With Judge, however, the Esoteric School was the life-blood of the Theosophical Society, his vital and deep concern. The Archives prove all too conclusively his own statement that he likewise never was asked, as were all other members who joined, to pledge himself in the E.S., nor was he ever recorded as a member. He was in truth Co-Founder of the Esoteric work with H.P.B. ∴ — as Olcott was Co-Founder with H. P. Blavatsky of the exoteric Society. It was natural, therefore, that H.P.B. as Outer Head should work exclusively through Mr. Judge as regards all esoteric matters in the entire "Section in America," appointing him not only "Secretary to H.P.B. ∴" with full power to issue preliminary pledges and other documents to applicants, but also taking occasion to have inscribed a document establishing W.Q.J. not only as a "chela of thirteen years' standing," but as her "only representative for said Section." See frontispiece for facsimile reproduction of this document.13

13. The original drawing by Judge himself of the "Seal of the E.S." heading this document and utilized for the red wax impression opposite H. P. Blavatsky's signature, is held in the Archives.

     Frontispiece, Theosophical Forum, December 1947

When a year later slander and abuse were howling around his head, as they invariably do with those who rise above the security of mediocrity, H.P.B. wrote:

London Oct. 23. 1889

He or she, who believes that under any circumstances whatever, provocations, gossips, slander or anything devised by the enemy H.P.B. will ever dream even of going against W.Q.J. — does not know H.P.B. — even if he or she does know H. P. Blavatsky, or thinks he knows her.

The idea is absurd and preposterous. . . . H.P.B. would give . . . the whole esoteric brood in the U.S.A. for one W.Q.J. who is part of herself since several aeons. Those having ears will hear, those who are deaf and blind, let them provide themselves with false ears and glass eyes, or — vanish away.

The Esoteric Section and its life in the U.S.A. depends on W.Q.J. remaining its agent and what he is now. The day W.Q.J. resigns, H.P.B. will be virtually dead for the Americans. W.Q.J. is the Antaskarana between the two Manas (es) the American thought and the Indian — or rather the trans-Himalayan Esoteric Knowledge.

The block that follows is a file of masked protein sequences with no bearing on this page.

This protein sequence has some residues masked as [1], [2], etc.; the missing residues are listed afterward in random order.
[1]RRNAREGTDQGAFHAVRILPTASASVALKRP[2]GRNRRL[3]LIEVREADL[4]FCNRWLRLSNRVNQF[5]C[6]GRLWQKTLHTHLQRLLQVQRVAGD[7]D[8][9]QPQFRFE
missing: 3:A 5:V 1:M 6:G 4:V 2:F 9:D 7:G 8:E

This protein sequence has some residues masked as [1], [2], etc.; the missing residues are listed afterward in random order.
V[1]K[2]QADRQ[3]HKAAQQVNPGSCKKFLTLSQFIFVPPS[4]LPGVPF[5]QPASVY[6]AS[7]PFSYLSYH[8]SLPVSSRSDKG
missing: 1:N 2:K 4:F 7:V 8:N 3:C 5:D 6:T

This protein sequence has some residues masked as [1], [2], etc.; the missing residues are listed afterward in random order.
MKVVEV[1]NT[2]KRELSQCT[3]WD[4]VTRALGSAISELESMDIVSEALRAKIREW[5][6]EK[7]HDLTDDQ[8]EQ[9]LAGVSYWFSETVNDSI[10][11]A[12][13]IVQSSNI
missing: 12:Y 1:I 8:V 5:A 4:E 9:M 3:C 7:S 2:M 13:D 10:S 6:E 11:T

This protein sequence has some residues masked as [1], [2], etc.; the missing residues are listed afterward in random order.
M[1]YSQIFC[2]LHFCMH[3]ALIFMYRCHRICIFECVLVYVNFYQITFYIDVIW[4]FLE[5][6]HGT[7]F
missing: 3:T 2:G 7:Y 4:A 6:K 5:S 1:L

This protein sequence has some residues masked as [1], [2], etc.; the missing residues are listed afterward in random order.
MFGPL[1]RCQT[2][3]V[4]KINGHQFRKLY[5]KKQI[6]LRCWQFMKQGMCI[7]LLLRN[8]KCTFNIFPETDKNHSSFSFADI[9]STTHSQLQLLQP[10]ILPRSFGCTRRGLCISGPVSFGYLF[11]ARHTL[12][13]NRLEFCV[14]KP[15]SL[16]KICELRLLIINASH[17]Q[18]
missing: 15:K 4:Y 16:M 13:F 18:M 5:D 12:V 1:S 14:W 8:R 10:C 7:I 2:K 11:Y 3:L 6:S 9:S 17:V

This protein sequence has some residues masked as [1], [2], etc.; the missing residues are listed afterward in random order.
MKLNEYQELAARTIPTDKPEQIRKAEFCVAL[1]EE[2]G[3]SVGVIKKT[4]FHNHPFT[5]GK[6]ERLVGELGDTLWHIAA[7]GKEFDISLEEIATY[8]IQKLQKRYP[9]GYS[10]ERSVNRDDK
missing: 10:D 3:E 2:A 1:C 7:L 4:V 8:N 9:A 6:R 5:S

Dixi H.P.B. ∴

P.S. W.Q.J. had better show, and impress this on the mind of all those whom it may concern H.P.B.14

14. The original handwritten letter of H. P. Blavatsky's is in the Archives.

What happened after H.P.B.'s death is common knowledge to the student. The Society finally split into two main fragments, one under the headship of Mme. Annie Besant and Colonel Olcott, the other following William Q. Judge. The U.S. with an overwhelming majority rallied round their faithful leader, and elected him in convention assembled "President for Life" with full constitutional powers in April, 1895. That he was their Esoteric head had already been established the year previously when, following explicit direction from his Teacher, he was declared "sole head of the E.S." Since that time the esoteric and exoteric "power" has been vested in the president or leader of the Theosophical Society — and so remains.

The problem of true Theosophy and its great mission are, first, the working out of clear unequivocal conceptions of ethic ideas and duties, such as shall best and most fully satisfy the right and altruistic feelings in men; and second, the modelling of these conceptions for their adaptation into such forms of daily life, as shall offer a field where they may be applied with most equitableness. . . . You are the free volunteer workers on the fields of Truth, and as such must leave no obstruction on the paths leading to that field.
. . . The degree of success or failure are the landmarks the masters have to follow, as they will constitute the barriers placed with your own hands between yourselves and those whom you have asked to be your teachers. The nearer your approach to the goal contemplated — the shorter the distance between the student and the Master.
— From Some Words on Daily LifeWritten by a Master of Wisdom. (Lucifer, January 1888)